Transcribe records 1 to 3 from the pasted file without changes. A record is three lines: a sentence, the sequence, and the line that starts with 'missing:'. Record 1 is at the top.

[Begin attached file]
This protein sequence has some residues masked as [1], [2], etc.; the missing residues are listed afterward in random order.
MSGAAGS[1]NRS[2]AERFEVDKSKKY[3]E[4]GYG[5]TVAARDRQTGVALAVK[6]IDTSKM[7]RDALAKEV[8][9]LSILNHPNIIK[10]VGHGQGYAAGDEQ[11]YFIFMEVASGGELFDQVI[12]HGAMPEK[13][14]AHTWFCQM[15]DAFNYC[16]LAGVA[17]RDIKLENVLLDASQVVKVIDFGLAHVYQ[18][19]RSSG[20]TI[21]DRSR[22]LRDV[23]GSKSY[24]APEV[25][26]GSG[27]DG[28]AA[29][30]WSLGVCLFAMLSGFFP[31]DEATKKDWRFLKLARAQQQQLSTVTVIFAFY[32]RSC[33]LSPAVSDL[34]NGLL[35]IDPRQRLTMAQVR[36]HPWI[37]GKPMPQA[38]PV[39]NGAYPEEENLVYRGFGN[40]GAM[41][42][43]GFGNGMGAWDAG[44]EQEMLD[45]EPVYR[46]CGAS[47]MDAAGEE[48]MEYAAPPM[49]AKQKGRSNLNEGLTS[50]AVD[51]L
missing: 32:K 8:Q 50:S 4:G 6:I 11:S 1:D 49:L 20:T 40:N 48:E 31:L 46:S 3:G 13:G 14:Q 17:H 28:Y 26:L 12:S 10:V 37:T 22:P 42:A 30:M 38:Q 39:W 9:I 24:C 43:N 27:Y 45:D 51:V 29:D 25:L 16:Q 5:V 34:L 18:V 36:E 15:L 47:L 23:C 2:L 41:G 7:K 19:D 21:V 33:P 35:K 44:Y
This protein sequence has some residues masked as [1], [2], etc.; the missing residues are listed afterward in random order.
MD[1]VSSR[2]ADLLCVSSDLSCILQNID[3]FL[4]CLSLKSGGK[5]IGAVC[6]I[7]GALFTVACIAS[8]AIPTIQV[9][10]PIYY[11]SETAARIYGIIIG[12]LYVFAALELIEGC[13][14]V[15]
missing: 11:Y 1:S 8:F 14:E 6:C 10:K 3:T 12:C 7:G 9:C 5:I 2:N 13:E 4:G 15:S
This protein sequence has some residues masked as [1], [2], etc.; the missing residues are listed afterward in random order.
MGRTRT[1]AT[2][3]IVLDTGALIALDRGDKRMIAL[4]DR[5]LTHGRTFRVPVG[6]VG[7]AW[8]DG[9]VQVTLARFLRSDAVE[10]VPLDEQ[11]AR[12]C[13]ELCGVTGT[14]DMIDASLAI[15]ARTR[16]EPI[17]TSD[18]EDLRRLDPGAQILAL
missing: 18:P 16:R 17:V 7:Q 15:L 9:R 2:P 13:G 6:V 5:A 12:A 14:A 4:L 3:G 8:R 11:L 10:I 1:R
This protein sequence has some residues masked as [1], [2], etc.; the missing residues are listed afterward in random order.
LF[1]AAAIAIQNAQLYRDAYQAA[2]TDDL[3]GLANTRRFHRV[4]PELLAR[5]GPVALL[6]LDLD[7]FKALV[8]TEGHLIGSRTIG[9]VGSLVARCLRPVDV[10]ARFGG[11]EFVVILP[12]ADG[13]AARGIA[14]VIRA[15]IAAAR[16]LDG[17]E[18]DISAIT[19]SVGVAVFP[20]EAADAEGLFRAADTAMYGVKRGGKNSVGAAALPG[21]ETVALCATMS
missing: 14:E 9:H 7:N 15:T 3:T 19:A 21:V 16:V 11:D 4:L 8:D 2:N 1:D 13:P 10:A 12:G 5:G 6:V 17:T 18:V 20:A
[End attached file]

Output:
This protein sequence has some residues masked as [1], [2], etc.; the missing residues are listed afterward in random order.
MSGAAGS[1]NRS[2]AERFEVDKSKKY[3]E[4]GYG[5]TVAARDRQTGVALAVK[6]IDTSKM[7]RDALAKEV[8][9]LSILNHPNIIK[10]VGHGQGYAAGDEQ[11]YFIFMEVASGGELFDQVI[12]HGAMPEK[13][14]AHTWFCQM[15]DAFNYC[16]LAGVA[17]RDIKLENVLLDASQVVKVIDFGLAHVYQ[18][19]RSSG[20]TI[21]DRSR[22]LRDV[23]GSKSY[24]APEV[25][26]GSG[27]DG[28]AA[29][30]WSLGVCLFAMLSGFFP[31]DEATKKDWRFLKLARAQQQQLSTVTVIFAFY[32]RSC[33]LSPAVSDL[34]NGLL[35]IDPRQRLTMAQVR[36]HPWI[37]GKPMPQA[38]PV[39]NGAYPEEENLVYRGFGN[40]GAM[41][42][43]GFGNGMGAWDAG[44]EQEMLD[45]EPVYR[46]CGAS[47]MDAAGEE[48]MEYAAPPM[49]AKQKGRSNLNEGLTS[50]AVD[51]L
missing: 32:K 8:Q 50:S 4:G 6:I 11:S 1:D 49:L 20:T 40:N 48:E 31:L 46:S 3:G 13:G 14:Q 17:H 28:Y 26:L 12:S 10:V 37:T 22:P 42:A 30:M 38:Q 39:W 9:I 24:C 43:N 27:Y 45:D 51:V 29:D 25:L 16:Q 5:V 34:L 18:V 36:E 15:L 47:L 23:C 2:L 41:G 7:K 19:D 21:V 33:P 35:K 44:Y
This protein sequence has some residues masked as [1], [2], etc.; the missing residues are listed afterward in random order.
MD[1]VSSR[2]ADLLCVSSDLSCILQNID[3]FL[4]CLSLKSGGK[5]IGAVC[6]I[7]GALFTVACIAS[8]AIPTIQV[9][10]PIYY[11]SETAARIYGIIIG[12]LYVFAALELIEGC[13][14]V[15]
missing: 11:Y 1:S 8:F 14:E 6:C 10:K 3:T 12:C 7:G 9:C 5:I 2:N 13:E 4:G 15:S
This protein sequence has some residues masked as [1], [2], etc.; the missing residues are listed afterward in random order.
MGRTRT[1]AT[2][3]IVLDTGALIALDRGDKRMIAL[4]DR[5]LTHGRTFRVPVG[6]VG[7]AW[8]DG[9]VQVTLARFLRSDAVE[10]VPLDEQ[11]AR[12]C[13]ELCGVTGT[14]DMIDASLAI[15]ARTR[16]EPI[17]TSD[18]EDLRRLDPGAQILAL
missing: 18:P 16:R 17:V 7:Q 15:L 9:R 2:P 13:G 6:V 5:A 12:A 14:A 4:L 3:G 8:R 11:L 10:I 1:R